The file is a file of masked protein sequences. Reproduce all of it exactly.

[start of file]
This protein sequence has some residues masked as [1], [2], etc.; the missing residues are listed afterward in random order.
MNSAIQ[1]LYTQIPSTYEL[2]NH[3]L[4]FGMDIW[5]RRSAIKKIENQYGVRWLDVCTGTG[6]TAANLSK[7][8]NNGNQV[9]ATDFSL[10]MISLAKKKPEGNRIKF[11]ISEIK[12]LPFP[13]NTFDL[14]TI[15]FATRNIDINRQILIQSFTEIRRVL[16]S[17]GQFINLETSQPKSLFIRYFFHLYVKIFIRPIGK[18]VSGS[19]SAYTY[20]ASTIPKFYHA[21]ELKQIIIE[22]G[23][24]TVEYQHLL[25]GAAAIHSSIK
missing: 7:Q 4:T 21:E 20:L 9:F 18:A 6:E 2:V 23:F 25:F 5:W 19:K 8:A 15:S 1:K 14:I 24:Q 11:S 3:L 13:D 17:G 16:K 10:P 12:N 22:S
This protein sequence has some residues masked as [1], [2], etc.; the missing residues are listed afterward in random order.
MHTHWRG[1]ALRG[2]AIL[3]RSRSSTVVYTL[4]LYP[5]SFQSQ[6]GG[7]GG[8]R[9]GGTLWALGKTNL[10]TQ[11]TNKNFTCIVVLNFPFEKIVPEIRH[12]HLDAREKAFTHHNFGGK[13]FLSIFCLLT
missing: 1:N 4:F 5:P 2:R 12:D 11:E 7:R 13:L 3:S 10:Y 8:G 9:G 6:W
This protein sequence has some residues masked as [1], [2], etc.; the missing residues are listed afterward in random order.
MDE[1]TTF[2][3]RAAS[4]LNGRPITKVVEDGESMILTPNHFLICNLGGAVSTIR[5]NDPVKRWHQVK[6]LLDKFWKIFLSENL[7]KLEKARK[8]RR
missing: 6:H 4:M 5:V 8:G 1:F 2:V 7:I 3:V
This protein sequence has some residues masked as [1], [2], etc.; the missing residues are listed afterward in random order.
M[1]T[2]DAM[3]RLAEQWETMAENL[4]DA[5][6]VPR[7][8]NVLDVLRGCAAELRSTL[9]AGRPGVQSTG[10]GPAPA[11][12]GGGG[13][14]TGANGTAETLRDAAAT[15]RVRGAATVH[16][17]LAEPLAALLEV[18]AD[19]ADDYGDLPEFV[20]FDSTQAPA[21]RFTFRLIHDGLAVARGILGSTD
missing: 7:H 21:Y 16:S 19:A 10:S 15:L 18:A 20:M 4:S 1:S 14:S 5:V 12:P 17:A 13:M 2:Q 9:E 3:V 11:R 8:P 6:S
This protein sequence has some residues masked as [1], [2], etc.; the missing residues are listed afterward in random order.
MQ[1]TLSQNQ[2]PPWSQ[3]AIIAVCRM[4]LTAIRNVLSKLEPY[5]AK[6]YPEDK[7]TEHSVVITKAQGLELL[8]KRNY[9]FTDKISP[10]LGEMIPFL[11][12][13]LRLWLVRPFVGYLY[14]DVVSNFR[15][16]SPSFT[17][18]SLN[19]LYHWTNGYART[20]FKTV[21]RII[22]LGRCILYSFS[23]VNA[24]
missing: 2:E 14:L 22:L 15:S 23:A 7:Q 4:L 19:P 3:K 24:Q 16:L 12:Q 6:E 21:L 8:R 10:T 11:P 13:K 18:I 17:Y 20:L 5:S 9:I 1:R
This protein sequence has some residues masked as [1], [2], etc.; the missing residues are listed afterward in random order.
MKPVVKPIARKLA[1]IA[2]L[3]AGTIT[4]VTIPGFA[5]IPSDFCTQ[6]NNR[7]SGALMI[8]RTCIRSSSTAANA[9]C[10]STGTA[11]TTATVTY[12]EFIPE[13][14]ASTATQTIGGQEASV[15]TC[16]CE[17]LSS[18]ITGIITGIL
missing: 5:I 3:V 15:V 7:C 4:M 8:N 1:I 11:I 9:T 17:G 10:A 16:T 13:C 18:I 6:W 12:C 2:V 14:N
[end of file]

This protein sequence has some residues masked as [1], [2], etc.; the missing residues are listed afterward in random order.
MNSAIQ[1]LYTQIPSTYEL[2]NH[3]L[4]FGMDIW[5]RRSAIKKIENQYGVRWLDVCTGTG[6]TAANLSK[7][8]NNGNQV[9]ATDFSL[10]MISLAKKKPEGNRIKF[11]ISEIK[12]LPFP[13]NTFDL[14]TI[15]FATRNIDINRQILIQSFTEIRRVL[16]S[17]GQFINLETSQPKSLFIRYFFHLYVKIFIRPIGK[18]VSGS[19]SAYTY[20]ASTIPKFYHA[21]ELKQIIIE[22]G[23][24]TVEYQHLL[25]GAAAIHSSIK
missing: 7:Q 4:T 21:E 20:L 9:F 18:A 6:E 2:V 23:F 25:F 5:W 19:K 8:A 15:S 1:K 14:I 24:Q 11:S 3:L 13:D 17:G 16:K 10:P 12:N 22:S
This protein sequence has some residues masked as [1], [2], etc.; the missing residues are listed afterward in random order.
MHTHWRG[1]ALRG[2]AIL[3]RSRSSTVVYTL[4]LYP[5]SFQSQ[6]GG[7]GG[8]R[9]GGTLWALGKTNL[10]TQ[11]TNKNFTCIVVLNFPFEKIVPEIRH[12]HLDAREKAFTHHNFGGK[13]FLSIFCLLT
missing: 1:N 4:F 5:P 2:R 12:D 11:E 7:R 13:L 3:S 10:Y 8:G 9:G 6:W
This protein sequence has some residues masked as [1], [2], etc.; the missing residues are listed afterward in random order.
MDE[1]TTF[2][3]RAAS[4]LNGRPITKVVEDGESMILTPNHFLICNLGGAVSTIR[5]NDPVKRWHQVK[6]LLDKFWKIFLSENL[7]KLEKARK[8]RR
missing: 6:H 4:M 5:V 8:G 1:F 2:V 7:I 3:V
This protein sequence has some residues masked as [1], [2], etc.; the missing residues are listed afterward in random order.
M[1]T[2]DAM[3]RLAEQWETMAENL[4]DA[5][6]VPR[7][8]NVLDVLRGCAAELRSTL[9]AGRPGVQSTG[10]GPAPA[11][12]GGGG[13][14]TGANGTAETLRDAAAT[15]RVRGAATVH[16][17]LAEPLAALLEV[18]AD[19]ADDYGDLPEFV[20]FDSTQAPA[21]RFTFRLIHDGLAVARGILGSTD
missing: 7:H 21:Y 16:S 19:A 10:S 15:L 18:A 20:M 4:S 1:S 14:S 5:V 12:P 17:A 13:M 2:Q 9:E 3:V 11:R 8:P 6:S
This protein sequence has some residues masked as [1], [2], etc.; the missing residues are listed afterward in random order.
MQ[1]TLSQNQ[2]PPWSQ[3]AIIAVCRM[4]LTAIRNVLSKLEPY[5]AK[6]YPEDK[7]TEHSVVITKAQGLELL[8]KRNY[9]FTDKISP[10]LGEMIPFL[11][12][13]LRLWLVRPFVGYLY[14]DVVSNFR[15][16]SPSFT[17][18]SLN[19]LYHWTNGYART[20]FKTV[21]RII[22]LGRCILYSFS[23]VNA[24]
missing: 2:E 14:L 22:L 15:S 23:A 7:Q 4:L 19:P 3:K 24:Q 16:L 12:Q 6:E 21:L 8:R 10:T 11:P 13:K 18:I 17:Y 20:L 5:S 9:I 1:R
This protein sequence has some residues masked as [1], [2], etc.; the missing residues are listed afterward in random order.
MKPVVKPIARKLA[1]IA[2]L[3]AGTIT[4]VTIPGFA[5]IPSDFCTQ[6]NNR[7]SGALMI[8]RTCIRSSSTAANA[9]C[10]STGTA[11]TTATVTY[12]EFIPE[13][14]ASTATQTIGGQEASV[15]TC[16]CE[17]LSS[18]ITGIITGIL
missing: 5:I 3:V 15:V 7:C 4:M 8:N 1:I 11:I 9:T 17:G 10:A 16:T 13:C 18:I 6:W 12:C 2:V 14:N